From 1 John 1

Wonder

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A young man gets up from his face, his three friends joining him, and says this:

“Blessed be the name of God forever and ever, to whom belong wisdom and might. He changes times and seasons; he removes kings and sets up kings; he gives wisdom to the wise and knowledge to those who have understanding; he reveals deep and hidden things; he knows what is in the darkness, and the light dwells with him.”

That’s Daniel, overjoyed and awestruck and in love. But not with a pretty girl, and not with a new career path. His mind wasn’t reeling over a massive natural beauty like the Grand Canyon or the humongous rainforests of the Amazon Basin.

Daniel was impossibly exhilarated because the God who spoke photons and atoms into existence had just told him what the king had dreamed.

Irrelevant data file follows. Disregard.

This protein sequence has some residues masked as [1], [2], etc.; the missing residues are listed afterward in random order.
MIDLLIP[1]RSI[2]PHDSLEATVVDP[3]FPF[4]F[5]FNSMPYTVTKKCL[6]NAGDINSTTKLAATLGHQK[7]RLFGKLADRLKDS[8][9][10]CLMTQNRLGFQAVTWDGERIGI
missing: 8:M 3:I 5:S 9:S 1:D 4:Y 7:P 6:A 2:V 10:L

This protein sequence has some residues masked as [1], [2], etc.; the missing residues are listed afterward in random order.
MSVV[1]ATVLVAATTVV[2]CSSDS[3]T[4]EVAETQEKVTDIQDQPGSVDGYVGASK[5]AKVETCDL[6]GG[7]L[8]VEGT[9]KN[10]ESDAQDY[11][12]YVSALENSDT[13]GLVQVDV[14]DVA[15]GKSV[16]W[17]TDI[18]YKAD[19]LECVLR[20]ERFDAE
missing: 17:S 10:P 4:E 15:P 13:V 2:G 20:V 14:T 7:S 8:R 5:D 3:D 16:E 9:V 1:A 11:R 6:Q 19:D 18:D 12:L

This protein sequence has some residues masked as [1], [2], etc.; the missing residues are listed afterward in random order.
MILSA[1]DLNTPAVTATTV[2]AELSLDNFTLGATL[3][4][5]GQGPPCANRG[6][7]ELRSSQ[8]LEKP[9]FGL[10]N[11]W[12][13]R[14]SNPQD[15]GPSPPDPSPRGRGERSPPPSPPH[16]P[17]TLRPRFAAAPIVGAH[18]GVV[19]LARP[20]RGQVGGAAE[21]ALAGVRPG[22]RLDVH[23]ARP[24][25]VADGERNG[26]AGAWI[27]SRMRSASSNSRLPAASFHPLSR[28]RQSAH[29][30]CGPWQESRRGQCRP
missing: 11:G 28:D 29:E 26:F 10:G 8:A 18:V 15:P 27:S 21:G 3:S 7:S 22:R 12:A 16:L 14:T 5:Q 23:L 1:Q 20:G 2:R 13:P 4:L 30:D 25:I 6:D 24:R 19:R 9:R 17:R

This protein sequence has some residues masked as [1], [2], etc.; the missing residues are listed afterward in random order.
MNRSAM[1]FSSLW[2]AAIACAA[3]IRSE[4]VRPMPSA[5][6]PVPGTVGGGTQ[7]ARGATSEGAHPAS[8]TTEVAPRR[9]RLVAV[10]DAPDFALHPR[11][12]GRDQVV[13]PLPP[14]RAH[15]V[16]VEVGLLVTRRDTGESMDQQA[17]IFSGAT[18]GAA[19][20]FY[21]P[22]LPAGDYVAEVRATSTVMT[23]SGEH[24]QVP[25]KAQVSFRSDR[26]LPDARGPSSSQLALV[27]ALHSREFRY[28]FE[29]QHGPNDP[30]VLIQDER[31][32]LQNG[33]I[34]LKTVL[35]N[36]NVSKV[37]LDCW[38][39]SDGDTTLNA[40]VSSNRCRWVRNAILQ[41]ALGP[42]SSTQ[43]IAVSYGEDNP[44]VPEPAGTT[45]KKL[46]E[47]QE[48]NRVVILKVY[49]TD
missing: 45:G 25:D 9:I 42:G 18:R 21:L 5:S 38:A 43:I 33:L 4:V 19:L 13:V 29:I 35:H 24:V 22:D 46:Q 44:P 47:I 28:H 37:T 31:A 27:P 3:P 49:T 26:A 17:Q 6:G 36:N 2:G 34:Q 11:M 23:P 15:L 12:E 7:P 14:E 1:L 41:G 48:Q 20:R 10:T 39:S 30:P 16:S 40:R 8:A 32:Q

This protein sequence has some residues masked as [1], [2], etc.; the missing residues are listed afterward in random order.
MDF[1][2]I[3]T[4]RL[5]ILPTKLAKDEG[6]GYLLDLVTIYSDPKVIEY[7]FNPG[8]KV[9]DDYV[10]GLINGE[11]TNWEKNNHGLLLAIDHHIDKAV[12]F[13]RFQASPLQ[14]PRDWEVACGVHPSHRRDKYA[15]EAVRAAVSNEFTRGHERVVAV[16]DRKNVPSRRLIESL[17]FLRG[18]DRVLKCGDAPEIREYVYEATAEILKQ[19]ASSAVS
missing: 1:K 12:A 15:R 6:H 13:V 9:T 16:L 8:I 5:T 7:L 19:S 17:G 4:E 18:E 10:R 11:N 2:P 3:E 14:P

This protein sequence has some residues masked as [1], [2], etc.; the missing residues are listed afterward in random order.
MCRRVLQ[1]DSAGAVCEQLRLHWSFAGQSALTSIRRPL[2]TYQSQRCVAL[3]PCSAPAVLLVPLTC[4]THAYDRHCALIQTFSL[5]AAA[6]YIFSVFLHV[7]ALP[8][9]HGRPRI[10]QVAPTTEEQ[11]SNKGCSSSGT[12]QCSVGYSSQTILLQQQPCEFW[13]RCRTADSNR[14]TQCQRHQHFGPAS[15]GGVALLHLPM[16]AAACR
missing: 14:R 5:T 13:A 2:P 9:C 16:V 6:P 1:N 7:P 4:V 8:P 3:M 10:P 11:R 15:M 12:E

Nebuchadnezzar had demanded his fake soothsayers tell him his dream and interpret it or die. Those were their options. And since they only had false gods to go to, their prospects were grim.

But Daniel, knowing he and his small cohort of believers in the God of Abraham might get tragically caught in the wildfire of Nebuchadnezzar’s wrath, prayed for what the impostors couldn’t.

Daniel went to a real God in the midst of a culture of idol-lovers.

And God did what God does to those who see Him: He inspired speechless, kneeknocking awe.

Wisdom. God’s knowledge is unlimited. He not only knows what Napoleon’s favorite color was and how many shrimp are in the Pacific Ocean right now and which would’ve been the best bus for Rosa Parks to keep her seat on. No, He also intimately fashions this world and its tragedies and its wickednesses and its beauties and its redemption. He has never sinned and never will, and yet Peter says in Acts that His breathtaking wisdom predestined the worst sin ever ravaged against Himself: the sacrificial murder of the Messiah.

God knows why warm summer rain stirs my heart and makes me think of my childhood even if I don’t. And He knows and is in absolute control over each of my awful treacheries, though they are purely mine.